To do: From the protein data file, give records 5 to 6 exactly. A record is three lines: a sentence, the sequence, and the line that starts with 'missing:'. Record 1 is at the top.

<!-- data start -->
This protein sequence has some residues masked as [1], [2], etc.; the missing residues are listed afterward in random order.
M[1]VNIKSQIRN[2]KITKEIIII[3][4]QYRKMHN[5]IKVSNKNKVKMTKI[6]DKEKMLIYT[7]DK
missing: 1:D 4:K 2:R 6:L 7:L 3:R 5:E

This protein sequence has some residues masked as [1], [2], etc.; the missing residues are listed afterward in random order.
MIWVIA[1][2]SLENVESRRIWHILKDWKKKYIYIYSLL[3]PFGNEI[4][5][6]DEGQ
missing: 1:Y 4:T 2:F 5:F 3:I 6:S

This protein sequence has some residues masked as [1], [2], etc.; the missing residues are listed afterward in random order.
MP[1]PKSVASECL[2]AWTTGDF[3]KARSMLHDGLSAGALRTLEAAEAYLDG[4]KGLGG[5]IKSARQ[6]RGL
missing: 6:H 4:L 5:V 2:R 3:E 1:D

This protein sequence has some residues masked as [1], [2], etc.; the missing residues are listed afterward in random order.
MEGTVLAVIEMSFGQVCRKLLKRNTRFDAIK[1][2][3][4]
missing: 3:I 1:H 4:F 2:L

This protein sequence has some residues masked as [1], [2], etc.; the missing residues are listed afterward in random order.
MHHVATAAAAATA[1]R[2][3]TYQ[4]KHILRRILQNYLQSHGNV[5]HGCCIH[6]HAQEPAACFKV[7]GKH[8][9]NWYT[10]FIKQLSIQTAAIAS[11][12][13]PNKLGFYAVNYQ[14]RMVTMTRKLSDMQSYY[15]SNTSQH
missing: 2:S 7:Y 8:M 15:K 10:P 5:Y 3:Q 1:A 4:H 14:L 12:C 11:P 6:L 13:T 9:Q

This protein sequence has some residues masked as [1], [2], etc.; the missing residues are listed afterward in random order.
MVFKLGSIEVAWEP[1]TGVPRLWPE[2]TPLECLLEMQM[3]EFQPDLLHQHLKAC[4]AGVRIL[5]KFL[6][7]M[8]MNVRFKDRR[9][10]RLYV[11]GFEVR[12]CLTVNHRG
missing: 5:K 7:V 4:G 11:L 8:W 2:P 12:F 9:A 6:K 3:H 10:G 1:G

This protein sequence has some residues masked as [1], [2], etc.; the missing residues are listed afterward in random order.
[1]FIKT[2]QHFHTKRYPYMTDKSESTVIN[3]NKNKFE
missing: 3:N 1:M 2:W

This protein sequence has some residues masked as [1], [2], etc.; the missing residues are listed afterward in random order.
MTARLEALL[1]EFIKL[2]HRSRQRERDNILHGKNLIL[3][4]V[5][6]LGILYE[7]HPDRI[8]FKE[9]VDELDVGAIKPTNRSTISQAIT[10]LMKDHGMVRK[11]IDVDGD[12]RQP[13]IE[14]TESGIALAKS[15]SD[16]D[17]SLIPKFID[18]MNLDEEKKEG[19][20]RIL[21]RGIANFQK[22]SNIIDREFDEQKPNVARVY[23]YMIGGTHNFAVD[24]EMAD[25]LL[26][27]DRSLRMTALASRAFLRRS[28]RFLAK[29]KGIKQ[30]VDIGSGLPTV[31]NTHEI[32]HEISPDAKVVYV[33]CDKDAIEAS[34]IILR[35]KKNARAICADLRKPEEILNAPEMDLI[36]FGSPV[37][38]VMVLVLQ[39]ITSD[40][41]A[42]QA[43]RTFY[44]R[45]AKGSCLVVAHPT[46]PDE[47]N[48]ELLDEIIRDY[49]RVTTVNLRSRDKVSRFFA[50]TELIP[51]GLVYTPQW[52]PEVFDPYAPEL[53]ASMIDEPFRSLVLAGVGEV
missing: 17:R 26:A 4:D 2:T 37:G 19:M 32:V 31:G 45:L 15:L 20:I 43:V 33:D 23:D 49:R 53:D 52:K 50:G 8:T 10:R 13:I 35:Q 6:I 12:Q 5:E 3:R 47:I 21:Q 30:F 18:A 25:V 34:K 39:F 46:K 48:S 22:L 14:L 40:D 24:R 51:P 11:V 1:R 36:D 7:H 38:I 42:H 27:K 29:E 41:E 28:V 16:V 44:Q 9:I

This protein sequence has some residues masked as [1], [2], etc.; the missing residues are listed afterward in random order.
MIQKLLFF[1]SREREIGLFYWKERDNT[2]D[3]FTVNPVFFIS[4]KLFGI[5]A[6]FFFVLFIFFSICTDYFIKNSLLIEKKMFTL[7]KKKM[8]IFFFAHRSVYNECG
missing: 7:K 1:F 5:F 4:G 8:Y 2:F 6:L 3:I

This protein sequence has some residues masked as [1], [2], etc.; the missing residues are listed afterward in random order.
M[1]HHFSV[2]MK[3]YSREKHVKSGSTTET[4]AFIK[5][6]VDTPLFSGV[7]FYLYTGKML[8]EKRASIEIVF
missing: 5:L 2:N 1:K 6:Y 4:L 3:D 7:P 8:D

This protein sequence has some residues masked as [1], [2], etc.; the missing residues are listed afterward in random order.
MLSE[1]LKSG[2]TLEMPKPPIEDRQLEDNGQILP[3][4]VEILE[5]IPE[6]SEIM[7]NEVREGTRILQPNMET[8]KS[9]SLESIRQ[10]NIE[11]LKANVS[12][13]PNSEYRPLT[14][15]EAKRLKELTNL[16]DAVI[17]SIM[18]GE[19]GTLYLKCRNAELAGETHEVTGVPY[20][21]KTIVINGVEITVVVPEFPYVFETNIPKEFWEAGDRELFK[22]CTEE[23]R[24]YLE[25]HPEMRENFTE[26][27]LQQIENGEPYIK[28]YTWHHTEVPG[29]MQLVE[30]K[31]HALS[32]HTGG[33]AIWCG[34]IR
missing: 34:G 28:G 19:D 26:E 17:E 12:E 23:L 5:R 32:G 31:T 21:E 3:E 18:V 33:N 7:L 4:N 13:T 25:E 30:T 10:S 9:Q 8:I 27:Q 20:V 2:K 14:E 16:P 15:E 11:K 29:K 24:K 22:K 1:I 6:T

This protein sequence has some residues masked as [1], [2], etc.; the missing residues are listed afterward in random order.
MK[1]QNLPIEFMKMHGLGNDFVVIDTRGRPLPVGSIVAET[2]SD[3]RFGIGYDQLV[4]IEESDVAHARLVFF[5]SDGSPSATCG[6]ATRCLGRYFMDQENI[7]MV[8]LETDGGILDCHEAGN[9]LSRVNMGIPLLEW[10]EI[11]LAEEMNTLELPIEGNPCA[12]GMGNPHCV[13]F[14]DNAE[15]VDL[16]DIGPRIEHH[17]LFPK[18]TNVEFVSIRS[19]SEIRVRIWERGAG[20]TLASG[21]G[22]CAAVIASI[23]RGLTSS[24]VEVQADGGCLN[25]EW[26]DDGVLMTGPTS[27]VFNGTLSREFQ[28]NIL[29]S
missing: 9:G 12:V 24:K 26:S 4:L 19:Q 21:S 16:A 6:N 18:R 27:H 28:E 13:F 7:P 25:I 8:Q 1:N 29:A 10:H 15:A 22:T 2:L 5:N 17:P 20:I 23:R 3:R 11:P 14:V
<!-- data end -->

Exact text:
This protein sequence has some residues masked as [1], [2], etc.; the missing residues are listed afterward in random order.
MHHVATAAAAATA[1]R[2][3]TYQ[4]KHILRRILQNYLQSHGNV[5]HGCCIH[6]HAQEPAACFKV[7]GKH[8][9]NWYT[10]FIKQLSIQTAAIAS[11][12][13]PNKLGFYAVNYQ[14]RMVTMTRKLSDMQSYY[15]SNTSQH
missing: 2:S 7:Y 8:M 15:K 10:P 5:Y 3:Q 1:A 4:H 14:L 12:C 11:P 6:L 13:T 9:Q

This protein sequence has some residues masked as [1], [2], etc.; the missing residues are listed afterward in random order.
MVFKLGSIEVAWEP[1]TGVPRLWPE[2]TPLECLLEMQM[3]EFQPDLLHQHLKAC[4]AGVRIL[5]KFL[6][7]M[8]MNVRFKDRR[9][10]RLYV[11]GFEVR[12]CLTVNHRG
missing: 5:K 7:V 4:G 11:L 8:W 2:P 12:F 9:A 6:K 3:H 10:G 1:G